I’m often asked about the perfumes I wear, but explaining in detail what draws me towards a certain scent is hard. Choosing a perfume is a very personal, intimate and subjective act, which deals with memories, echoes and dreams. Moreover, what works for you may not work for others, because perfumes adapt to their wearers with different outcomes. It’s frustrating when you want a perfume to work for you , but there’s nothing you can do about it (I guess it’s a chemistry matter); on the contrary, when you realize something works wonderfully on your skin, that’s pure bliss. I don’t believe in love at first sight, but with perfumes… well, that’s a different story.
Penhaligon’s Endymion struck me like thunder, and the same happened with the latest scent of the British brand. Tralala is the result of a unique combination of creativity and artistry: created by Bertrand Duchaufour in collaboration with Edward Meadham and Benjamin Kirchhoff, it will officially launch next spring , but I was lucky enough to get a sample from Penhaligon’s .
It’s taken me days to “study” it. I’m not joking: there’s so much hidden in this perfume, that whenever I wear it, I know there’s something more I can’t quite grasp. I don’t think I’m able to describe in detail, but let’s see what the official report says about the olfactory pyramid. The head notes include aldehydes, saffron, whiskey, ambrette seed butter, galbanum and violet leaf absolute; the heart notes are carnation, leather, tuberose, ylang ylang, orris and incense; the base notes include myrrh resinoid, opopanax absolute, patchouli, vetiver, cedarwood, heliotrope, musk and vanilla. It’s definitely the most complex composition I’ve ever smelt, but let me tell you I immediately connected it to two Penhaligon’s perfumes I own and love – Artemisia and Cornubia. Both perfumes have musk and vanilla as base notes, just like Tralala, but despite this similarity, the latter succeeds in standing out.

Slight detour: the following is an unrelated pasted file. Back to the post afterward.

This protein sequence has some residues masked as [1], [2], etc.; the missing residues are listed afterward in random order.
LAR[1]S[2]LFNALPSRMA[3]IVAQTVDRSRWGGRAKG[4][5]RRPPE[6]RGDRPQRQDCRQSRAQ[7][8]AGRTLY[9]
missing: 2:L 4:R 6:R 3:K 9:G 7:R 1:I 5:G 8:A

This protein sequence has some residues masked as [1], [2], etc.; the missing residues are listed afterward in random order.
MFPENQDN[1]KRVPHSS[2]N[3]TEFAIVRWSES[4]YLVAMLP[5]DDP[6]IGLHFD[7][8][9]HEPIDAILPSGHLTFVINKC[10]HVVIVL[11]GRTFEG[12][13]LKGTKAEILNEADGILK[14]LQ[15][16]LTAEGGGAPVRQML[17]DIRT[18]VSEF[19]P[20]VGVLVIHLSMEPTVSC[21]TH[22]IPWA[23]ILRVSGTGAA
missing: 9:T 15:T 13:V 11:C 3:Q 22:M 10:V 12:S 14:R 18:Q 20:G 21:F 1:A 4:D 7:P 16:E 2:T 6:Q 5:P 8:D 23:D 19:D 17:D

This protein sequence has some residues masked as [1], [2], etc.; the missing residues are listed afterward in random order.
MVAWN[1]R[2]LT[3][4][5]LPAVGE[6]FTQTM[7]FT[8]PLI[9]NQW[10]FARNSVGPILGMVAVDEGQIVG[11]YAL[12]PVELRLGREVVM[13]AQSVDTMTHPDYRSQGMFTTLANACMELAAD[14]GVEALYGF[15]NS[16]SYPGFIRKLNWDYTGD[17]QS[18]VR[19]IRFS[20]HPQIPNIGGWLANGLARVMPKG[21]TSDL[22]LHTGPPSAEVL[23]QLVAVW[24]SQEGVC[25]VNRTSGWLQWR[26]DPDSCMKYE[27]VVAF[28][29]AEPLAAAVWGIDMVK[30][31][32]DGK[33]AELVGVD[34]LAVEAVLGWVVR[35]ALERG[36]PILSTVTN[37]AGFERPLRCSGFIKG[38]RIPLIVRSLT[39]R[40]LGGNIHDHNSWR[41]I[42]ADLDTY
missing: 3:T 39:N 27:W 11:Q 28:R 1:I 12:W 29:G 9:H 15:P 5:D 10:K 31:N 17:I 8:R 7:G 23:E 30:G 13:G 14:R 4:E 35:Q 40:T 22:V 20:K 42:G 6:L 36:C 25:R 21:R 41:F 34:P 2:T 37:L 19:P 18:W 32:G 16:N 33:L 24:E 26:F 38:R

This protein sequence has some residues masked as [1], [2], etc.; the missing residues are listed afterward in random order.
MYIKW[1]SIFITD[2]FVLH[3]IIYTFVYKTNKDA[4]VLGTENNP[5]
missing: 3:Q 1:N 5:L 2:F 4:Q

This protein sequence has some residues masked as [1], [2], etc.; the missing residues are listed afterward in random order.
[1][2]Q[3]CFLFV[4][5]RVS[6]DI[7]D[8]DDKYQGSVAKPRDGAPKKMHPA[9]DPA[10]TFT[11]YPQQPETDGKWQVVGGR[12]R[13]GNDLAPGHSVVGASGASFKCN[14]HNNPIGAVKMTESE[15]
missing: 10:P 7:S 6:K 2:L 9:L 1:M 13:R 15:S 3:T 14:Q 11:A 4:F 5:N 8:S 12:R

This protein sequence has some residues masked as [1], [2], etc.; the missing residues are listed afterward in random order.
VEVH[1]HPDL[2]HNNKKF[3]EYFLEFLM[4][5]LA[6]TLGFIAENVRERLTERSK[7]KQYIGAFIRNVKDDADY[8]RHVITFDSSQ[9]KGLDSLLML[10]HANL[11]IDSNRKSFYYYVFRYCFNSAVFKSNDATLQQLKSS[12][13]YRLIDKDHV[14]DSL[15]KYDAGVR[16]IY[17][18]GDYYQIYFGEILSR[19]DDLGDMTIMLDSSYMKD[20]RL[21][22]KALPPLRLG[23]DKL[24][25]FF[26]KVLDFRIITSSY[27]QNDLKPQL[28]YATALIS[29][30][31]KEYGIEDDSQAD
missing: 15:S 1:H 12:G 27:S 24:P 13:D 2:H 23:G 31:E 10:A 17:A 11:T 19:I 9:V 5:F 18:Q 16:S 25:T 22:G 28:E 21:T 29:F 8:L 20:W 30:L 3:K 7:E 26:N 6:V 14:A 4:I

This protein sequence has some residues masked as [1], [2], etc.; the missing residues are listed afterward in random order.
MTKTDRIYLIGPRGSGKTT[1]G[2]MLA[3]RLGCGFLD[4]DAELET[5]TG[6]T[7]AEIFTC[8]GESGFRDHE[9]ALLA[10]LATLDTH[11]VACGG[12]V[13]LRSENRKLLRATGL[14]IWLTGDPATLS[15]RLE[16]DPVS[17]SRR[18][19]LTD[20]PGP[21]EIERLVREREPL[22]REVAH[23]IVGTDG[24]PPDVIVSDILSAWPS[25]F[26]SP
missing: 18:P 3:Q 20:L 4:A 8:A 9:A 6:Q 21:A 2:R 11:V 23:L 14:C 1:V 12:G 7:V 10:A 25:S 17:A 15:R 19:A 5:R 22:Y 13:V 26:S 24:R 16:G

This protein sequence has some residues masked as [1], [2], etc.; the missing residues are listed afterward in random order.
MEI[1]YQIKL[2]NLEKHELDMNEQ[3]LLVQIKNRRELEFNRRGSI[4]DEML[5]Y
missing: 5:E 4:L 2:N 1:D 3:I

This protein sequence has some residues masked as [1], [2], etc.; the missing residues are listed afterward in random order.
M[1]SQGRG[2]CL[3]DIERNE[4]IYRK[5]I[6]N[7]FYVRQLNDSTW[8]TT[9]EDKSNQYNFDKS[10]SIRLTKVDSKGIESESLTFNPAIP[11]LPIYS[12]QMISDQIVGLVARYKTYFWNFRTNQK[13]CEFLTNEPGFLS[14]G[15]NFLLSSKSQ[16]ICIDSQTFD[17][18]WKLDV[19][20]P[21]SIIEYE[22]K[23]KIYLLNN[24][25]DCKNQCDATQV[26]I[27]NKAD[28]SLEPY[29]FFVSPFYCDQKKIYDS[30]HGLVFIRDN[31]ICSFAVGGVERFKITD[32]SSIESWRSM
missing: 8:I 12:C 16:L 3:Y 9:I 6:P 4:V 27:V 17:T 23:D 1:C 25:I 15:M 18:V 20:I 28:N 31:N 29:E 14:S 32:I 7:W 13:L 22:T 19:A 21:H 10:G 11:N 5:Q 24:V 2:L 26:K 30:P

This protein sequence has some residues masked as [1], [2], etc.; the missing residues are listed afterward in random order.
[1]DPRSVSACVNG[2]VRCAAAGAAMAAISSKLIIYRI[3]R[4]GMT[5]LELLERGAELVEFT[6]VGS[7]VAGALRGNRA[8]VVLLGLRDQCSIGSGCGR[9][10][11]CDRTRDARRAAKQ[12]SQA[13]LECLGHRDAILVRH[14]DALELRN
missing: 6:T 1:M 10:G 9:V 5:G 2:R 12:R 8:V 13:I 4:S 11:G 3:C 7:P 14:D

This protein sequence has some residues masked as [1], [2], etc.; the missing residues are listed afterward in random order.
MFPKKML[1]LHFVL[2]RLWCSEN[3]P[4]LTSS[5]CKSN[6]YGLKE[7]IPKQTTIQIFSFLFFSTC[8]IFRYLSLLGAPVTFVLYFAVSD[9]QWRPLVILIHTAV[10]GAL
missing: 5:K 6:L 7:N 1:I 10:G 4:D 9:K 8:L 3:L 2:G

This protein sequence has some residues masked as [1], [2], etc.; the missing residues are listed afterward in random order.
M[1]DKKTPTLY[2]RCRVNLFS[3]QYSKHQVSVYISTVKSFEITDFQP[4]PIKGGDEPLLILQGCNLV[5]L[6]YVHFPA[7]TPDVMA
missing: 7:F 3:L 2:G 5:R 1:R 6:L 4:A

To my nose, the perfume opens with a fresh, yet romantic, scent of violet, soon followed by a slight note of incense (which I love, and would smell it among millions of scents) and a rich tuberose. When the floral notes subside, the wooden/spicy heart of the perfume opens up with comforting and earthy notes of vanilla, patchouli and musk; on the background, a fresh hint of vetiver. Perfumes usually don’t last long on me, but this one lingers on my skin for hours – you can definitely tell it’s there for a long time. It’s a fragrance you can lose yourself in, but there’s more about it, a subtler yet deeper meaning: to me Tralala speaks of warmth and comfort, ideas I connect to Artemisia, too, but here there’s a mysterious element which I guess is of its charm, a feature that beautifully echoes the imagery of its creators, along with the perfume bottle.